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He’d show me Life, Time, Sports Illustrated.  It was my window on the world outside rural Nebraska. Big bold beautiful images crafted by the best photographers working. What a life they must have had.  Real life Walter Mitty’s.  I saw things I’d never seen before presented by people who knew how to observe.  .

I would spend hours looking at those publications—and the man running the store took pity on me, at my age, I couldn’t afford any of those glorious glossies, so he let me treat his store like a library.

So on a lovely late September afternoon this year I went in to pick up a coke.   And found my past and my future.  

The chocolate and pickles are still there. So is the magazine rack. Looks about the same, a little the worse from decades of use. There was a tow headed kid standing there looking at an SI. And one of my images was on the cover.  

I grew up in the Panhandle.  The big paper there is the Scottsbluff Star-Herald. As a kid I was a newspaper boy carrying the StarHerald to 100 homes, 6 days a week, for 4 years.   

The Star-Herald would drop a bundle of the papers on my front lawn around 4:30 a.m., and by 5 a.m. I had folded them, put rubber bands around them and packed them into a cloth bag that fit on the handle bars of my bike. My route was 3 1/2 miles long. During the spring, summer and fall it was awesome. Up early, out on my bicycle, throwing things. Best exercise, best time of day, and it paid well. 

It was a wonderful education.

Imagine my delight when the StarHerald devoted a big chunk of their Sunday front page real estate to a story about my nebraskaproject.com.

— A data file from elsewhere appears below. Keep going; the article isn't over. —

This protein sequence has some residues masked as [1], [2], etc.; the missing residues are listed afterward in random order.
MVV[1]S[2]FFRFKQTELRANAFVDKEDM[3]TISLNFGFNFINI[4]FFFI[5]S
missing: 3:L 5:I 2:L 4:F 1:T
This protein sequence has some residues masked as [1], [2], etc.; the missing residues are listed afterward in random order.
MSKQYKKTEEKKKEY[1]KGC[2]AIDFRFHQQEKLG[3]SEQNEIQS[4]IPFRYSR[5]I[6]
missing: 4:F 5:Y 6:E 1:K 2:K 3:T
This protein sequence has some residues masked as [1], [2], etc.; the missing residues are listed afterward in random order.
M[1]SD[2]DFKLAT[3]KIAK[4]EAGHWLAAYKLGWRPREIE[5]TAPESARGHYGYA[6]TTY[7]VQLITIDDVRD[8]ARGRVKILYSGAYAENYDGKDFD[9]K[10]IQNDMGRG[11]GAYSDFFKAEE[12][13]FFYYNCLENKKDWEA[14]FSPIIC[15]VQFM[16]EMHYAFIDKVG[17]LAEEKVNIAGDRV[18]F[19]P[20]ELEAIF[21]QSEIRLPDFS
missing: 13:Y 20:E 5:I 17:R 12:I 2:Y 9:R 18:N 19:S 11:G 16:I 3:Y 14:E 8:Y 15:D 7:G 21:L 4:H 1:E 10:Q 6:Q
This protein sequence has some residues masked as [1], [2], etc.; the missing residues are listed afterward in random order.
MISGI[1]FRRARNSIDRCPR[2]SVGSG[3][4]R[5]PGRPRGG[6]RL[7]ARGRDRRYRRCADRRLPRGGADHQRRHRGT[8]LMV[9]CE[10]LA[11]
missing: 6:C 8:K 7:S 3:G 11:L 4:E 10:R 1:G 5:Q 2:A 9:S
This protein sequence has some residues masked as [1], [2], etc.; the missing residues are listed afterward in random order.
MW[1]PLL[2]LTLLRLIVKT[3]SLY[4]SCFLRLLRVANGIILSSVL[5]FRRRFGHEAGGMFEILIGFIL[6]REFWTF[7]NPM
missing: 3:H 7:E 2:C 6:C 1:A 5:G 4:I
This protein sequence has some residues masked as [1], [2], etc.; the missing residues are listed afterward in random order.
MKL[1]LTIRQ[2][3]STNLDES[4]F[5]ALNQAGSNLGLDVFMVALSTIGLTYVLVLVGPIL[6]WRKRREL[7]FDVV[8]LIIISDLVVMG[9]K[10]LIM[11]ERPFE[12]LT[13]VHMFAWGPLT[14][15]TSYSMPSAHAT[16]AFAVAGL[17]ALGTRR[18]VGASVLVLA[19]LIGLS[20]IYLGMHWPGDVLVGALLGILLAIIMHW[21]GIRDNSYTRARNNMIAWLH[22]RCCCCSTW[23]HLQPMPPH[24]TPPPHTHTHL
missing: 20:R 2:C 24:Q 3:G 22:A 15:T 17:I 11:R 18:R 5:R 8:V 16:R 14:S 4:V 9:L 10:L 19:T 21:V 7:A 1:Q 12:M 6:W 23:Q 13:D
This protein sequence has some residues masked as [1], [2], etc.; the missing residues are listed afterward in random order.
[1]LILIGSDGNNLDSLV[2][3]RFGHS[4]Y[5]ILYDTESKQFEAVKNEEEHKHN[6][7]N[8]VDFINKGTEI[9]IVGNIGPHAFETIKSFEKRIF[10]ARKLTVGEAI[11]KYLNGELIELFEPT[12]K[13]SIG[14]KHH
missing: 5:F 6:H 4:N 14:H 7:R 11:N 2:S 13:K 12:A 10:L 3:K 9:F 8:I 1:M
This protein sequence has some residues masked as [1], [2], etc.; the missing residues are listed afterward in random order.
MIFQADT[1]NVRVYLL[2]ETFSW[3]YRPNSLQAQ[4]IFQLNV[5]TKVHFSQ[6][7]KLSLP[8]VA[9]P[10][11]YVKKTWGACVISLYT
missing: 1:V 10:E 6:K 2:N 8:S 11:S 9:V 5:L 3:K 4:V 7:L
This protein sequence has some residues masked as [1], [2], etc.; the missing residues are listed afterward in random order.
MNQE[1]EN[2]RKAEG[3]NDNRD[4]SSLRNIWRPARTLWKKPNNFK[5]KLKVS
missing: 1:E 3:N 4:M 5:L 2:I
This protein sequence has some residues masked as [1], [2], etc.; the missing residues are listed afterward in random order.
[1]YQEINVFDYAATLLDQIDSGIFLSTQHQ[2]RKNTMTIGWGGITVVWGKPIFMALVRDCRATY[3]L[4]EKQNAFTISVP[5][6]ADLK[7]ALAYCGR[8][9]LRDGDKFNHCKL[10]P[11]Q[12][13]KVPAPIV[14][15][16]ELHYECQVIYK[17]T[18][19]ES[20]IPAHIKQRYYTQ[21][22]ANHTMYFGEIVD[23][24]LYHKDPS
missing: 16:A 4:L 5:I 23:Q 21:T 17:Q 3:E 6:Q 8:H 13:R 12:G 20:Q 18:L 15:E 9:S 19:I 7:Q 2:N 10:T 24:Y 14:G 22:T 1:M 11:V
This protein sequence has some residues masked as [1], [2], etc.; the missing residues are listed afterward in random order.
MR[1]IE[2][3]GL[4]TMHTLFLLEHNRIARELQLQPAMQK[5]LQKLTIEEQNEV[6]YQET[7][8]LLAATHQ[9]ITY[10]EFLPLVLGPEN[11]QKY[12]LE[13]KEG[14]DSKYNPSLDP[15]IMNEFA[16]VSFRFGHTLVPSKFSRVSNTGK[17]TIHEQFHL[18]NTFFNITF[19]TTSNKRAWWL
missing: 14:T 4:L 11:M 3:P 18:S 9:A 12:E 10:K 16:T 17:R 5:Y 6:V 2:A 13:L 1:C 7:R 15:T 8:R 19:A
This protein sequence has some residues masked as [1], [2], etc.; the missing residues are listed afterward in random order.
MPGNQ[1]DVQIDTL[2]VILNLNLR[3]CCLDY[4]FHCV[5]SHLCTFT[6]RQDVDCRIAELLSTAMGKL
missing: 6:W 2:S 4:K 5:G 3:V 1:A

Yet another nice hug from Nebraska.

Home. 

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After six months of shooting and traveling around the prairie lands, I’m excited to announce the launch of Straw Hat Visuals’ new artistic and storytelling endeavor — The Nebraska Project.

To me, Nebraska is not only my birth place, but a rich terrain for the imagination and the journalist. It is a place of cowboys and poets, buffalo and meadowlarks.

Often overlooked as the middle of nowhere, Nebraska is actually the center of everything, providing sustenance and grit for the country.

Some stories are small, like the 60 year romance between Rodney and Delores, and some are as big as the Nebraska sky itself.
There are many more stories to tell and ways we can together preserve and record the beauty of America’s majestic frontier.
I hope you enjoy our project and learning more about Nebraska – the land and people who make it great.

Copyright © 2015 Straw Hat Visuals Blog.